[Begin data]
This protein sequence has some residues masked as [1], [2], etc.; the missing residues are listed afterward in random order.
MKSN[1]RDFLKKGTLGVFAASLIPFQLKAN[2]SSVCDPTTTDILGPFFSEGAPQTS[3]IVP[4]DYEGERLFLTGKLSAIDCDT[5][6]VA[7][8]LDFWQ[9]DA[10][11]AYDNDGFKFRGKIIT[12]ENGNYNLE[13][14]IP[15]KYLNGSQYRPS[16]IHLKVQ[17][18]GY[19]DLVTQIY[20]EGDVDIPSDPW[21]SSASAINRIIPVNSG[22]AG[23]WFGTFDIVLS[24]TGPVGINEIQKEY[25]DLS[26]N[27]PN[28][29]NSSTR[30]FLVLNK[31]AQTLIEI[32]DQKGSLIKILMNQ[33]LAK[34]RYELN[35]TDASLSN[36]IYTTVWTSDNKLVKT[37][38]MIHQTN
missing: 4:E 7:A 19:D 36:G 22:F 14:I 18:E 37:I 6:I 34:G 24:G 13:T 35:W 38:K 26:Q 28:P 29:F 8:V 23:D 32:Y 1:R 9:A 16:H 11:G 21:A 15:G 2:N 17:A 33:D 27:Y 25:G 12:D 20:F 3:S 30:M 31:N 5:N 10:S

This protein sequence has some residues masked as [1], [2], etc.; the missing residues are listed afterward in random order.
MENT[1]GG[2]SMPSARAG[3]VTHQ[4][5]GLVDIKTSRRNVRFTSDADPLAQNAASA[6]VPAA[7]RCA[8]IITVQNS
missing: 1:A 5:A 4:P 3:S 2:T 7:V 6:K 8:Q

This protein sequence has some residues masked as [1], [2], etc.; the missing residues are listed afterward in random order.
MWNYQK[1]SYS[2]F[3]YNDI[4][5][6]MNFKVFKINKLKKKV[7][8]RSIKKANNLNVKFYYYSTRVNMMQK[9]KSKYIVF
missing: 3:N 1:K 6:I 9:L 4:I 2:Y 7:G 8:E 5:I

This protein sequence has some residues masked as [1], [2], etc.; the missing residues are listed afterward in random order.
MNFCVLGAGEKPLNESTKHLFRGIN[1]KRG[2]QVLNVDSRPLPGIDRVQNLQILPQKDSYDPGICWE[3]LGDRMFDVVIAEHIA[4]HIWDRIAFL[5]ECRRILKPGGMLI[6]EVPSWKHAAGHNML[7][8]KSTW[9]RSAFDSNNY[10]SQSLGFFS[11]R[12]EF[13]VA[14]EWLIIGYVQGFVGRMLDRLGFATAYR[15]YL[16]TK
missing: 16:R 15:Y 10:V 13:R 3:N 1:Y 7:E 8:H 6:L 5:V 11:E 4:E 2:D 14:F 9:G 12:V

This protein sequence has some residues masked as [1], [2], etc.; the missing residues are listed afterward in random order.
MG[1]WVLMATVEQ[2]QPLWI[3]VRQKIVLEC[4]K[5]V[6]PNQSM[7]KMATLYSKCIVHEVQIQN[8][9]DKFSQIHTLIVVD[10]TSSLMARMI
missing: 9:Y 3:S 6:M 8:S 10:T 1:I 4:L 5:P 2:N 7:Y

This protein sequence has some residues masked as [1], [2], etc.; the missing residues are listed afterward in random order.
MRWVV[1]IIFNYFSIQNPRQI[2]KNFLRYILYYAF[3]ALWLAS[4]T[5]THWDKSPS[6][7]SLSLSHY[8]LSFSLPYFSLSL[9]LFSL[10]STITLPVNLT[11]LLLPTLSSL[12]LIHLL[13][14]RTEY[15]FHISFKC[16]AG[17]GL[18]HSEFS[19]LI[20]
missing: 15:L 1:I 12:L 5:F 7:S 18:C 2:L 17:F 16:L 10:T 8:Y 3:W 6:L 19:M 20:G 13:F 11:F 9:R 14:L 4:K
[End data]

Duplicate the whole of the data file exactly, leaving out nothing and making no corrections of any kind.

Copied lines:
This protein sequence has some residues masked as [1], [2], etc.; the missing residues are listed afterward in random order.
MKSN[1]RDFLKKGTLGVFAASLIPFQLKAN[2]SSVCDPTTTDILGPFFSEGAPQTS[3]IVP[4]DYEGERLFLTGKLSAIDCDT[5][6]VA[7][8]LDFWQ[9]DA[10][11]AYDNDGFKFRGKIIT[12]ENGNYNLE[13][14]IP[15]KYLNGSQYRPS[16]IHLKVQ[17][18]GY[19]DLVTQIY[20]EGDVDIPSDPW[21]SSASAINRIIPVNSG[22]AG[23]WFGTFDIVLS[24]TGPVGINEIQKEY[25]DLS[26]N[27]PN[28][29]NSSTR[30]FLVLNK[31]AQTLIEI[32]DQKGSLIKILMNQ[33]LAK[34]RYELN[35]TDASLSN[36]IYTTVWTSDNKLVKT[37][38]MIHQTN
missing: 4:E 7:A 19:D 36:G 22:F 14:I 18:E 37:I 6:I 34:G 24:G 13:T 35:W 38:K 26:Q 28:P 29:F 8:V 23:D 32:Y 1:R 9:A 16:H 11:G 21:A 15:G 2:N 17:A 33:D 27:Y 25:G 12:D 20:F 3:S 30:M 31:N 5:N 10:S

This protein sequence has some residues masked as [1], [2], etc.; the missing residues are listed afterward in random order.
MENT[1]GG[2]SMPSARAG[3]VTHQ[4][5]GLVDIKTSRRNVRFTSDADPLAQNAASA[6]VPAA[7]RCA[8]IITVQNS
missing: 1:A 5:A 4:P 3:S 2:T 7:V 6:K 8:Q

This protein sequence has some residues masked as [1], [2], etc.; the missing residues are listed afterward in random order.
MWNYQK[1]SYS[2]F[3]YNDI[4][5][6]MNFKVFKINKLKKKV[7][8]RSIKKANNLNVKFYYYSTRVNMMQK[9]KSKYIVF
missing: 3:N 1:K 6:I 9:L 4:I 2:Y 7:G 8:E 5:I

This protein sequence has some residues masked as [1], [2], etc.; the missing residues are listed afterward in random order.
MNFCVLGAGEKPLNESTKHLFRGIN[1]KRG[2]QVLNVDSRPLPGIDRVQNLQILPQKDSYDPGICWE[3]LGDRMFDVVIAEHIA[4]HIWDRIAFL[5]ECRRILKPGGMLI[6]EVPSWKHAAGHNML[7][8]KSTW[9]RSAFDSNNY[10]SQSLGFFS[11]R[12]EF[13]VA[14]EWLIIGYVQGFVGRMLDRLGFATAYR[15]YL[16]TK
missing: 16:R 15:Y 10:V 13:R 3:N 1:Y 7:E 8:H 6:L 5:V 11:E 4:E 2:D 14:F 9:G 12:V

This protein sequence has some residues masked as [1], [2], etc.; the missing residues are listed afterward in random order.
MG[1]WVLMATVEQ[2]QPLWI[3]VRQKIVLEC[4]K[5]V[6]PNQSM[7]KMATLYSKCIVHEVQIQN[8][9]DKFSQIHTLIVVD[10]TSSLMARMI
missing: 9:Y 3:S 6:M 8:S 10:T 1:I 4:L 5:P 2:N 7:Y

This protein sequence has some residues masked as [1], [2], etc.; the missing residues are listed afterward in random order.
MRWVV[1]IIFNYFSIQNPRQI[2]KNFLRYILYYAF[3]ALWLAS[4]T[5]THWDKSPS[6][7]SLSLSHY[8]LSFSLPYFSLSL[9]LFSL[10]STITLPVNLT[11]LLLPTLSSL[12]LIHLL[13][14]RTEY[15]FHISFKC[16]AG[17]GL[18]HSEFS[19]LI[20]
missing: 15:L 1:I 12:L 5:F 7:S 18:C 2:L 17:F 16:L 10:T 8:Y 3:W 6:L 19:M 20:G 13:F 11:F 9:R 14:L 4:K